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Theses and Practical Courses

The Institute of Computer Graphics continuously supervises students on all levels (BSc, MSc as well as PhD) in computer graphics, computer vision, visual computing, visualization, or related fields. Each student will be individually advised.... continue reading.
Interested and motivated students are invited to contact us at any time during the semester.

Selected Student Work

A selection of the finest student projects can be found here.

Open Theses Topics

The following list of topics is currently available and can be chosen at any time in the semester. The topics are assigned to our main research areas: Light-Field Processing, Transparent and Flexible Image Sensor and Visual Analytics. Topics will be assigned on a first-come, first-served basis. We also welcome own suggestions that are related to visual computing. LaTex templates for theses and practical course reports are available in German and English. If you have general questions regarding doing a thesis at our institute, feel free to contact us.


Dynamic Light-Field Excitation with a Light-Field Microscope

Topics: light fields, microscope, object tracking, computer vision, GPU, Python
Supervision: David Schedl, Oliver Bimber
Contact: david.schedl(/\t)jku.at
Type: BSc Practicum, BSc Thesis, MSc Practicum, MSc Thesis
Recently, we explained how to concentrate light simultaneously at multiple selected volumetric positions by means of a 4D illumination light field with a microscope. Our approach, however, requires static probes. The goal of this student project is the extension of our approach to dynamic scenes. In our existing approach, a target is selected in a 4D imaging light field. Then an illumination light field is computed for this selection, avoiding illumination of the remaining areas in the scene. The tasks for this project are: a speed-up implementation of our approach to support moving targets; and an algorithm for tracking objects, while avoiding the illumination of other scene areas. Potential applications are in the field of microbiology, where tracking of living animals without photo damaging the remaining specimen is required.

Learning-based image reconstruction in the Fourier domain

Topics: machine learning, signal processing, Matlab
Supervision: Alexander Koppelhuber, Oliver Bimber
Contact: alexander.koppelhuber(/\t)jku.at
Type: BSc Thesis, MSc Thesis, MSc Practicum, BSc Practicum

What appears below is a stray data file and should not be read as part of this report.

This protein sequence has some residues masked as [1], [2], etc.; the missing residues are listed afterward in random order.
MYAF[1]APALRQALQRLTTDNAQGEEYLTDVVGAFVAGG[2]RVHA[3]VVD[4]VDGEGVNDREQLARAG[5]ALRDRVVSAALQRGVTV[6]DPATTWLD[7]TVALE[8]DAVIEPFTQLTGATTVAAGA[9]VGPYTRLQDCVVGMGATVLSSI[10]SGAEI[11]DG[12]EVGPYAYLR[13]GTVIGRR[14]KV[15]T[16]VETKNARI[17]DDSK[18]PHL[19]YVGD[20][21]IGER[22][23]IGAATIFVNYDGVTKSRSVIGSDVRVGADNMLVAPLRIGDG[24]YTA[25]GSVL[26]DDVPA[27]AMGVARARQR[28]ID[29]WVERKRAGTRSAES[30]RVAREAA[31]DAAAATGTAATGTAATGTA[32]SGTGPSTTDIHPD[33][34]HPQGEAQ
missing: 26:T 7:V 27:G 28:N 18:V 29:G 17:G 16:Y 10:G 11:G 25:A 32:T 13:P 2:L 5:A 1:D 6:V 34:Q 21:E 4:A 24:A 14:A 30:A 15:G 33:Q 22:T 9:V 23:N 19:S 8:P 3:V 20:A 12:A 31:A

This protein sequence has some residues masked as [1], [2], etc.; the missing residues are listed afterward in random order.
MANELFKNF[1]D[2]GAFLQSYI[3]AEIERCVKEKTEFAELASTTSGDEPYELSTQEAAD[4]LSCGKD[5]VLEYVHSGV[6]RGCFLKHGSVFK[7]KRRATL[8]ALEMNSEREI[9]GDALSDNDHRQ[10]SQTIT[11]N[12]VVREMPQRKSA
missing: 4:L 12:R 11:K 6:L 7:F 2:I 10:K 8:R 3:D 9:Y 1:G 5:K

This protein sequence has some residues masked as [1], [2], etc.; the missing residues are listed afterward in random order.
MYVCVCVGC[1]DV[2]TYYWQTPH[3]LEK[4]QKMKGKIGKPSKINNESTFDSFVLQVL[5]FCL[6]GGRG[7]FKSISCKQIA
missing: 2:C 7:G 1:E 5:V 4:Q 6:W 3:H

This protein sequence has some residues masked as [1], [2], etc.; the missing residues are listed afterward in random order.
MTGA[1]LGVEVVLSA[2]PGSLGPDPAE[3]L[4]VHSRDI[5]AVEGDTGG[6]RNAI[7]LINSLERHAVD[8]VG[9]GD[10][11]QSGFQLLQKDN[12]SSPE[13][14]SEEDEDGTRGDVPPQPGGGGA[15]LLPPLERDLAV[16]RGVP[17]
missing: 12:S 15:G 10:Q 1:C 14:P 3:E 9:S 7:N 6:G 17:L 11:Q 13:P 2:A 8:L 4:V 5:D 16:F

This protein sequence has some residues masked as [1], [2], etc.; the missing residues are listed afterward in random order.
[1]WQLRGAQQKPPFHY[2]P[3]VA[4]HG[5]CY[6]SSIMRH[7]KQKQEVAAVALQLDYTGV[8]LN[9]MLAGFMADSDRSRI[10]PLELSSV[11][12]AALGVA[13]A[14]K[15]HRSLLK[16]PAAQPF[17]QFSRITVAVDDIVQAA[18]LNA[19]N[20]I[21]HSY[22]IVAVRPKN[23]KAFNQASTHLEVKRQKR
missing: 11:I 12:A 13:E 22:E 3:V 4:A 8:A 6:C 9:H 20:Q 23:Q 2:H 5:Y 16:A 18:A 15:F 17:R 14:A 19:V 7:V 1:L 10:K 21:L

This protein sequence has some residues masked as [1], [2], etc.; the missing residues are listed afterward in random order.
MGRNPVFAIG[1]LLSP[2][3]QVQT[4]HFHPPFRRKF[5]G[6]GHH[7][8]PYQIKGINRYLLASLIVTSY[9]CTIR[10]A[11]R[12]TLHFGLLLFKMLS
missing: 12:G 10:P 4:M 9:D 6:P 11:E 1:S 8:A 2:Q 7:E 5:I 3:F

Our current image reconstruction approach for our thin-film luminescent concentrator image sensor is to use linear regression to estimate the inverse light transport matrix. This allows a simple matrix-vector multiplication to reconstruct the image from the measured signal.
This research project aims to increase the reconstruction quality by investigating methods that operate in the Fourier domain. For example, the phase of a signal in Fourier space contains much of the information of edges and lines in the spatial domain. Is it possible to estimate the amplitude/phase information directly from the measured signal of the image sensor and to use this to increase the image reconstruction quality?

Light-Field Rendering for Virtual Reality Glasses

Topics: light fields, head mounted displays, computer vision, C++, Java
Supervision: Clemens Birklbauer, Oliver Bimber
Contact: clemens.birklbauer(/\t)jku.at
Type: BSc Practicum, BSc Thesis, MSc Practicum
Quality Metric
Virtual reality glasses, such as the Oculus Rift or Google Cardboard, are becoming popular, affordable and practical, due to compact hardware. These devices display stereoscopic content with a wider field of view than regular displays, supporting an immersive experience for the user. Additionally the viewer's head position, orientation and movement are tracked and the display can be altered accordingly. However, available content for such devices is mostly limited to games or live-renderings. Precalculated stereoscopic pictures and videos do not support altering the viewer's head orientation, due to the horizontal camera displacement (i.e. fails if the user tilts his head sideways). 4D light fields store additional data that is needed for orientation-aware stereoscopic displaying.
The goal of this project is to incorporate orientation-aware stereoscopic light-field rendering into our software, while solving challenges such as interpolation, rendering and navigation. Students will have the opportunity to work with a development version of the "Oculus Rift" virtual reality glasses or program their own Android phones, and will get insights on light-field processing.

Single Pixel Camera Imaging

Topics: imaging, compressed sensing, image reconstruction, SLM, Matlab, C++, CUDA
Supervision: Oliver Bimber, Bettina Heise
Contact: oliver.bimber(/\t)jku.at, bettina.heise(/\t)jku.at
Type: BSc Thesis, MSc Thesis, MSc Practicum, BSc Practicum